Researchers have not yet examined the link between cyber bullying and school violence. However, a 2011 study by Wang and his colleagues at NIH looked at the link between cyber bullying and depression. Using the 2005 HBSC survey, kids who were victims of frequent cyber bullying (two or three times a month) reported significantly higher levels of depression than kids who bully frequently. This is an interesting finding and different from what researchers found for traditional bullying where both bullies and victims of bullying experienced significantly higher levels of depression when the bullying was frequent.

What accounts for this difference? Researchers think that the anonymous nature of being attacked by a cyber bully may lead victims to feel even more isolated, dehumanized, and helpless than if they were being bullied in person.  Some victims of cyber bullying have been ostracized and in extreme cases have committed suicide.  Meanwhile, the cyber bullies may not understand the seriousness of their actions since the anonymity of the internet separates them from the victim.


Although violence-related behaviors, such as carrying a weapon, fighting, and getting injured while fighting are associated with both bullying and being bullied, these behaviors occur more often among those doing the bullying. Violence-related behaviors are strongly linked to bullying that takes place out of school. Even carrying a weapon in school is more related to bullying out of school than bullying in school.

Research has demonstrated that victims of cyber bulling have high levels of depression.  If victims are not able to talk about and report incidences of cyber bullying, they may feel a need to retaliate with violence.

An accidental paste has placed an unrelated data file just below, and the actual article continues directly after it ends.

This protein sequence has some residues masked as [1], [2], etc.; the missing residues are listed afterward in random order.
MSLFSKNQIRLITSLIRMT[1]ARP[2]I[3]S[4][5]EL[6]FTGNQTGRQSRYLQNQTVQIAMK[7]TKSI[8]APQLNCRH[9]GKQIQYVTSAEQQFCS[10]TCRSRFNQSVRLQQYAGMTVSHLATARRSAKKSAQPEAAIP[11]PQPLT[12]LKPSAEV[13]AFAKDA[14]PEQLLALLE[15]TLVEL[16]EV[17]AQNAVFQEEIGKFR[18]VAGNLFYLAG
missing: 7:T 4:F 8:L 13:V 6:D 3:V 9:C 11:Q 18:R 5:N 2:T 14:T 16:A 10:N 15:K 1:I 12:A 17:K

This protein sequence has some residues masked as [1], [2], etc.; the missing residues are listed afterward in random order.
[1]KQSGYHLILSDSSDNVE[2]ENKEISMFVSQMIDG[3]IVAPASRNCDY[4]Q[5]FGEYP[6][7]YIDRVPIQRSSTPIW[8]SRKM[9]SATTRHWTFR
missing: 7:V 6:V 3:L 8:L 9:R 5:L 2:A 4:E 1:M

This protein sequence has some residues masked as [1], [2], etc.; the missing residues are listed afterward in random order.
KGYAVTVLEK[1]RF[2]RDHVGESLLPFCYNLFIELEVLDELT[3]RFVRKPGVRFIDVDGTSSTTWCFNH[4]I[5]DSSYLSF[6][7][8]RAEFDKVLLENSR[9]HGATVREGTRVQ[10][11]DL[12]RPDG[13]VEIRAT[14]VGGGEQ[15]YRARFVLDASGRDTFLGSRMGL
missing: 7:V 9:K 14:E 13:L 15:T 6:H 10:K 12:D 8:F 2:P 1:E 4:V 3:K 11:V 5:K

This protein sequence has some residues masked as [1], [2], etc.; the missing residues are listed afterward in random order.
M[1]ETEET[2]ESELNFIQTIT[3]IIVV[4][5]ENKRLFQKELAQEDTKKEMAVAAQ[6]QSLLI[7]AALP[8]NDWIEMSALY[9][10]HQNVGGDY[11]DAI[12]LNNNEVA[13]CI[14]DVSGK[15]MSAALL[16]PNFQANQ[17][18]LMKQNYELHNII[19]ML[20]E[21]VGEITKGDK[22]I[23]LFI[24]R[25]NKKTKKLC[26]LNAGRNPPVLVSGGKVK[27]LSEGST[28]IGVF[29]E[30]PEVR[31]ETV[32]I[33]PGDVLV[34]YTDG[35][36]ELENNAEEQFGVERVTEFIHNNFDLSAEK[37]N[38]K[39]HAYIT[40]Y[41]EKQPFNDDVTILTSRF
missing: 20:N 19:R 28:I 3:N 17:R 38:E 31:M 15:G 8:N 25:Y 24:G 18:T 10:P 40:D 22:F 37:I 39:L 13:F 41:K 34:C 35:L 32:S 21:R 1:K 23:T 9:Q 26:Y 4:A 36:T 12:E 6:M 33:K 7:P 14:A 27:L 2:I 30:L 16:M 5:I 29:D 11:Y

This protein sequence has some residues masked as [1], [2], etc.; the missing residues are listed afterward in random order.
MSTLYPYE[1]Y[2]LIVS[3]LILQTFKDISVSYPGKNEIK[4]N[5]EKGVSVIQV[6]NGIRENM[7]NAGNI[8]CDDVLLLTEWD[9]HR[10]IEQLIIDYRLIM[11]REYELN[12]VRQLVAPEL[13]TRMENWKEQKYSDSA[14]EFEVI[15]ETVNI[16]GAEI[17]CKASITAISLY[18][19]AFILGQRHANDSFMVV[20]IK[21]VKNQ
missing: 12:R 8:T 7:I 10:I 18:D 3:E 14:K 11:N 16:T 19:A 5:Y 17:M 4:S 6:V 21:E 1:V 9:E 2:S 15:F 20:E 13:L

Almost all states now have bullying laws, though only half make provisions for cyber bullying.  The majority require school policies aimed at curbing incidents and supporting victims. Despite the encouraging decline in traditional bullying, schools and communities must remain vigilant and develop ways to address new forms of bullying as they arise.

Nansel TR, Overpeck MD, Haynie DL, Ruan WJ, Scheidt PC.  Relationships Between Bullying and Violence Among U.S. Youth.  Archives of Pediatric and Adolescent Medicine. 2003;157:348-353.

Wang J, Iannotti RJ, Nansel TR. School Bullying Among Adolescents in the United States: Physical, Verbal and Relational, and Cyber. Journal of Adolescent Helath. 2009;45:368-375.

National Center for Education Statistics.  Indicators of School Crime and Safety: 2010.  November 2010. http://nces.ed.gov/programs/crimeindicators/crimeindicators2010/ind_11.asp.

Wang J, Nansel TR, Iannotti RJ. Cyber and Traditional Bullying: Differential Association With Depression. Journal of Adolescent Health. 2011;48:415-417